Well, it’s been a really rough three weeks. The first thing that happened was on January 1, no kidding, when I came down with a case of the flu (much worse than the before-Xmas flu). It’s going around. A lot of people are sick with this thing. Anyway, it hit me with a very high fever and huge gastrointestinal issues. Terrible. Plus, one night, delirious with fever, I fell against the bathroom wall and injured my wrist. Ouch. Because my wrist was all swollen and hurt like the dickens, and I feared it might be fractured, Stefano took me to the emergency room at Florence’s university hospital, Careggi. We spent 13 hours there. They checked me out thoroughly, not just my wrist, but everything, from head to toe. Result: I had pneumonia, but luckily my wrist wasn’t broken. No fractures, nothing. Just a bad trauma. So they put a sort of splint (which was partly a cast, too) on my arm for a week, and now that the cast is off, I have to wear a brace for another 10 days or so. My wrist will be fine. Oh, and my pneumonia is gone, but I still have to be careful…so I’m convalescent, well, I’ve actually been convalescent for more than a week now. So things are getting better for me, physically, I mean, and in fact I can finally use my left hand to type a little bit. But something simply awful happened on Friday morning. I found Priscilla, our 14.5 year old cat, lying on the bathroom floor, panting, not moving at all. She didn’t respond to m...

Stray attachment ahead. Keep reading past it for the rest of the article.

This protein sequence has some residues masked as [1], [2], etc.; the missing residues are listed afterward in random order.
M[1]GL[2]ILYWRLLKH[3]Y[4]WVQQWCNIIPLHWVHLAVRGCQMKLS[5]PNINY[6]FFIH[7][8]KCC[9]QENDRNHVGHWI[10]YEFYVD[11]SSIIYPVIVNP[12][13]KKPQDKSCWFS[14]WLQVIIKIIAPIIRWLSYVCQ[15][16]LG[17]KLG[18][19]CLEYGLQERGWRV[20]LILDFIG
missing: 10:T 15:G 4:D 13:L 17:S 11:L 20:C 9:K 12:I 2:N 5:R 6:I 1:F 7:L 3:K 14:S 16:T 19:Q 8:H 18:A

Source: Margaret's Corner - Category: Cancer & Oncology Authors: Tags: Blogroll cat Source Type: blogs

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Pneumonia has been a serious cause of morbidity and mortality for many years and, more than 100 years ago, Sir William Osler referred to it as "the natural enemy of the old man" [1]. Many studies have documented that elderly individuals have a higher frequency of illness, increased mortality and more subtle clinical features compared to younger populations. This too was known by Osler who commented that "it is not improbable that debility lowers the vitality and renders the individual susceptible" and when the illness occurs, it can be "without chill; the cough and expectoration are slight&quo...
Source: European Respiratory Review - Category: Respiratory Medicine Authors: Tags: Epidemiology, occupational and environmental lung disease, Respiratory infections and tuberculosis Editorial Source Type: research
Conclusions: Sepsis affects a fifth of patients admitted to ICUs in mainland China with a 90-day mortality rate of 35.5%. Our findings indicate that a large burden of sepsis, and we need to focus on sepsis as a quality improvement target in China given the high mortality. In addition, further studies are needed to delineate the epidemiology of sepsis outside the ICU.
Source: Critical Care Medicine - Category: Emergency Medicine Tags: Online Clinical Investigations Source Type: research
Three hospitals in Greater Cincinnati are among the 50 best in the nation and five other local hospitals also were recognized for clinical excellence in a new ranking by the website Healthgrades. The performance of nearly 4,500 hospitals nationwide was analyzed across 32 conditions and procedures to determine recipients of America’s Best Hospitals Awards, according to Healthgrades. That included reviews of care provided for heart attack, heart failure, pneumonia, respiratory failure, sep sis and…
Source: Health Care:Pharmaceuticals headlines - Category: Pharmaceuticals Authors: Source Type: news